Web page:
Here's a handy tool for close groups of friends and for families: Foonz, a free conference call service.
On the Foonz Web site, you set up your calling groups. For each name, enter a cell phone number or an IM address (or both). Place your contacts in groups (e.g., "Beer buddies," and so on) and when you want to talk to everybody in a group at once, you call the Foonz service and select one of your groups from voice prompts.
Foonz then sends SMS or IM messages containing dial-in numbers to your contacts. People calling from known cell phones get popped right into your conference. People from phones new to Foonz get an access code that they need to enter.
Anybody who has used a big-business conference bridge will get the concept. This is like that, but with additional features. For example, when the call is over, you can leave a message for the people you invited but who didn't make it. When they dial in, they'll get your message (like, "We've decided to meet at Moe's at 9 o'clock tonight"). And instead of awful elevator music on hold while a call is being set up, callers are put in the "arcade," a waiting room that plays your choice of music genre.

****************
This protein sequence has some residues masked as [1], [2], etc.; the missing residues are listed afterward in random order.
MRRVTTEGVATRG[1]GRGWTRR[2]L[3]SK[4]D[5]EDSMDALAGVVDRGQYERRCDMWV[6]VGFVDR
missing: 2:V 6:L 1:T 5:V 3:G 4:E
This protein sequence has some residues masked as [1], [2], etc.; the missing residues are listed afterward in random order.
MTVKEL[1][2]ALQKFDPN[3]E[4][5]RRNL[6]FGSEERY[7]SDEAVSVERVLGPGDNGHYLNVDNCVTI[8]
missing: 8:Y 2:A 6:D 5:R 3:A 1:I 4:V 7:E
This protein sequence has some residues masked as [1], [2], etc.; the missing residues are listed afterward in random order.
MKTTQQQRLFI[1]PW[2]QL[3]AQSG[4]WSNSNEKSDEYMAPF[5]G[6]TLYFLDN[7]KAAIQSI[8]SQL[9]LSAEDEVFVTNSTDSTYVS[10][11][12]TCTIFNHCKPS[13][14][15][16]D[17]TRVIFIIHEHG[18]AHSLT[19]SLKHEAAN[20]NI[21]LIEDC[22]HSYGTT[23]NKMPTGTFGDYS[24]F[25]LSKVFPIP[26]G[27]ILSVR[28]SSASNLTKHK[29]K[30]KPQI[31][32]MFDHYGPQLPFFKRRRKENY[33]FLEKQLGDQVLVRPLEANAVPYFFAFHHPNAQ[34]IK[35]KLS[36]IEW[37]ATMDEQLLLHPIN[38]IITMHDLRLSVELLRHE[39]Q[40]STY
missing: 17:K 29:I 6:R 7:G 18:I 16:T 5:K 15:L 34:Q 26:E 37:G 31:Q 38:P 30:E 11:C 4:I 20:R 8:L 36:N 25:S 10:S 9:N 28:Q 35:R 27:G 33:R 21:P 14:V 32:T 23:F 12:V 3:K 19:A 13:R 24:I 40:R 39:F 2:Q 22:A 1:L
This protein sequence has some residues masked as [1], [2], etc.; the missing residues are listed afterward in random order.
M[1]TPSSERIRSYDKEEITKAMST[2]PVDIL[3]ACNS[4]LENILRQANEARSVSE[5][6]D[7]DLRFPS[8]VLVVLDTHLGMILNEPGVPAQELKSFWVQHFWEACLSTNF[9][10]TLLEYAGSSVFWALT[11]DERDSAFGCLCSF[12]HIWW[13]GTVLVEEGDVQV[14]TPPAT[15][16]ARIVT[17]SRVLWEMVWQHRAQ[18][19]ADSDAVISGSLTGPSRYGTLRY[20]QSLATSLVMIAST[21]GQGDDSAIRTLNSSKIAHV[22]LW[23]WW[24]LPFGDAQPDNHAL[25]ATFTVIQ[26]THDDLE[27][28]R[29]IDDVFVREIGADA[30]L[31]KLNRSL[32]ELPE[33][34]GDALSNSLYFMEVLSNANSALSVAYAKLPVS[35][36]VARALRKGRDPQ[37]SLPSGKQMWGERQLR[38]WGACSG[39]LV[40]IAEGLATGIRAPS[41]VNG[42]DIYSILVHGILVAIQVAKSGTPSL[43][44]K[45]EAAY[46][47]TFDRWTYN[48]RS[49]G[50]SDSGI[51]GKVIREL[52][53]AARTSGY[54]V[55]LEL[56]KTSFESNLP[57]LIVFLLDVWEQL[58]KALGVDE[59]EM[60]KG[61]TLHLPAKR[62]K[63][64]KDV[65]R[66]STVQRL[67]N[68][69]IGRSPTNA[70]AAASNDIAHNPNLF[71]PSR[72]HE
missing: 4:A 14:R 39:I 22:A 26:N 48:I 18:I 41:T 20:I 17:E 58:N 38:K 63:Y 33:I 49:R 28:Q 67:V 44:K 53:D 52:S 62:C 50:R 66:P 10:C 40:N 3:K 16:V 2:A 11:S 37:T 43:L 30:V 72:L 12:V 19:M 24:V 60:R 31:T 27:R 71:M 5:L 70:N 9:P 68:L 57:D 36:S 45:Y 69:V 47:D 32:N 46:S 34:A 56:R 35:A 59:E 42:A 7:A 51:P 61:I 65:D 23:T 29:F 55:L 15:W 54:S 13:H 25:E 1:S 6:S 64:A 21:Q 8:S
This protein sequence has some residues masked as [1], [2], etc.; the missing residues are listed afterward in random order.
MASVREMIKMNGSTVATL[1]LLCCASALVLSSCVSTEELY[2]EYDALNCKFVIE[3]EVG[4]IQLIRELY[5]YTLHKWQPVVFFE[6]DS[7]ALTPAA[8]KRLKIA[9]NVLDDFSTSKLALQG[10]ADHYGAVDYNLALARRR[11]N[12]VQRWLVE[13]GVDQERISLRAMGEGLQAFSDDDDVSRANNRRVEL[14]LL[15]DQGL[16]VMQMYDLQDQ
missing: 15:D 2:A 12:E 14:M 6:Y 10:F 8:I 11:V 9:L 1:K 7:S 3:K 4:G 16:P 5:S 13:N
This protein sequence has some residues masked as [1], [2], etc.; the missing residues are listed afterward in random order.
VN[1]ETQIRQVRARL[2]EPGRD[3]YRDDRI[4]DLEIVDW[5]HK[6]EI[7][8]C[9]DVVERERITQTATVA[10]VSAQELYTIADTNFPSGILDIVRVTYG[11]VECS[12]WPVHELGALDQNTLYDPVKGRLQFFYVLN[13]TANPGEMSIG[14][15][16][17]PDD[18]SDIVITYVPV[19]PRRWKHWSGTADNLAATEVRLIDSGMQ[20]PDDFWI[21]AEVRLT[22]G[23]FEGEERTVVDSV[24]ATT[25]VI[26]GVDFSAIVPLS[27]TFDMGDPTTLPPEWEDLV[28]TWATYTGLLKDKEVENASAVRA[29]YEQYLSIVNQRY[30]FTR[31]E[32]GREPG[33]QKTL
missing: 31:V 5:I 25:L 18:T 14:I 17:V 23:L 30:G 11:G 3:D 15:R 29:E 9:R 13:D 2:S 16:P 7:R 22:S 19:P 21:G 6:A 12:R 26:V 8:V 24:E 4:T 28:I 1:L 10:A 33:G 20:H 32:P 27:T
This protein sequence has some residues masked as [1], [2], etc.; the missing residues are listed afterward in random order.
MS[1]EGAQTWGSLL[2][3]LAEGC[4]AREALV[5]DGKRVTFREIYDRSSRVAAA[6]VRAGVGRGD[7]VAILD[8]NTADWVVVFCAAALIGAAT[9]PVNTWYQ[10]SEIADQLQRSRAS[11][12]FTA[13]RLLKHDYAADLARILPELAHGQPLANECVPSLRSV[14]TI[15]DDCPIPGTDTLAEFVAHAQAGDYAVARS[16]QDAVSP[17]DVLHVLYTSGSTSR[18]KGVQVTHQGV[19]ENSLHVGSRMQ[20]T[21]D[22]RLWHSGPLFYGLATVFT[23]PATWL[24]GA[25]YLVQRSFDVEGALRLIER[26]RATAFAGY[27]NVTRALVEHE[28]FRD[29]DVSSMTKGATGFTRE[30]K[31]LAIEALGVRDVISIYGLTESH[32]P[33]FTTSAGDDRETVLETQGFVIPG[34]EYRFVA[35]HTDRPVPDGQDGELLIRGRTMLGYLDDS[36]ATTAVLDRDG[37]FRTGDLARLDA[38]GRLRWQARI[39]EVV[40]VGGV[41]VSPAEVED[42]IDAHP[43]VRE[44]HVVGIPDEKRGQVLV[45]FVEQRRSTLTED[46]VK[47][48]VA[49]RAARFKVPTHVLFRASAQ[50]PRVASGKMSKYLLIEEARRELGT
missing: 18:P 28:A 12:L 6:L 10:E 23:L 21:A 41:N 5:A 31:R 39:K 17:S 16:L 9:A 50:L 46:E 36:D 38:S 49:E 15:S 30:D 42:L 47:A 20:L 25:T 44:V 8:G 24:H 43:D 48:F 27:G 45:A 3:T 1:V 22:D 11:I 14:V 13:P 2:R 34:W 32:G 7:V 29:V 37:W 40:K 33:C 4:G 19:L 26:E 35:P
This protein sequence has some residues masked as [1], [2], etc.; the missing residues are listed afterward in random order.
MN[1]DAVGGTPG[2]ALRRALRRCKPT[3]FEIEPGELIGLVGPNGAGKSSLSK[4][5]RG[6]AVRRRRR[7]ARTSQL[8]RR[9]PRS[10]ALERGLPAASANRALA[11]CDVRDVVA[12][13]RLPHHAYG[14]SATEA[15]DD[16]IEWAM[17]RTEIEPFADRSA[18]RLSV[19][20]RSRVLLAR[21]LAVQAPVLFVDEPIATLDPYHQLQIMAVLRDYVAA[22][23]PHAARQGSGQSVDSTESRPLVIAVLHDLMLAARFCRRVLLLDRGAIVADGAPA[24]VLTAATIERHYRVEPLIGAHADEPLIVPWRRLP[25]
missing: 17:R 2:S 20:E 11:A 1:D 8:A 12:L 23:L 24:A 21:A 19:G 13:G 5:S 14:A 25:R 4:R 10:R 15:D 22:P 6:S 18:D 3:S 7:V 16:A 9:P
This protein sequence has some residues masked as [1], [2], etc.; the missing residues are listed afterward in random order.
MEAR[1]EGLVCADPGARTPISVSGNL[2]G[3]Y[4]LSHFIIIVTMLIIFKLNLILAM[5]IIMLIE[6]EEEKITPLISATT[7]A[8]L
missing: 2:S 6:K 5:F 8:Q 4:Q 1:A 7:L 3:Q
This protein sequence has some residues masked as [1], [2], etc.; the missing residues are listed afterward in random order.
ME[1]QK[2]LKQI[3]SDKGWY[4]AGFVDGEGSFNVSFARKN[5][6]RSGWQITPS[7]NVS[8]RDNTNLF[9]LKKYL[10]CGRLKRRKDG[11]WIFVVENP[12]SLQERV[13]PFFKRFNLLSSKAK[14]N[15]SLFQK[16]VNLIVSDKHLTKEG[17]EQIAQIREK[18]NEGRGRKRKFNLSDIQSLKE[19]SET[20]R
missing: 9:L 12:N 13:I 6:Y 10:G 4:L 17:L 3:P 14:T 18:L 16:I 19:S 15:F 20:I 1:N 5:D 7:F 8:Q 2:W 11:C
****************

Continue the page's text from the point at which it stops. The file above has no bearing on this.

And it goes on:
Considering that Foonz is free, it's hard to find fault with the service. My only real gripe is that you can't initiate a conference from the Web. You have to dial in to the service to do that. It'd be better if you had the option to invite yourself to a conference via the site. And not that it matters to users, but I found it odd that the conference call I just had with the Foonz CEO and a PR person was not run over Foonz.
Coming later to Foonz: integration with Web-based social networks, in the form of a presence indicator you can put on MySpace or Facebook pages. See also Meebo's group text chat and Stickam's Webcam rooms.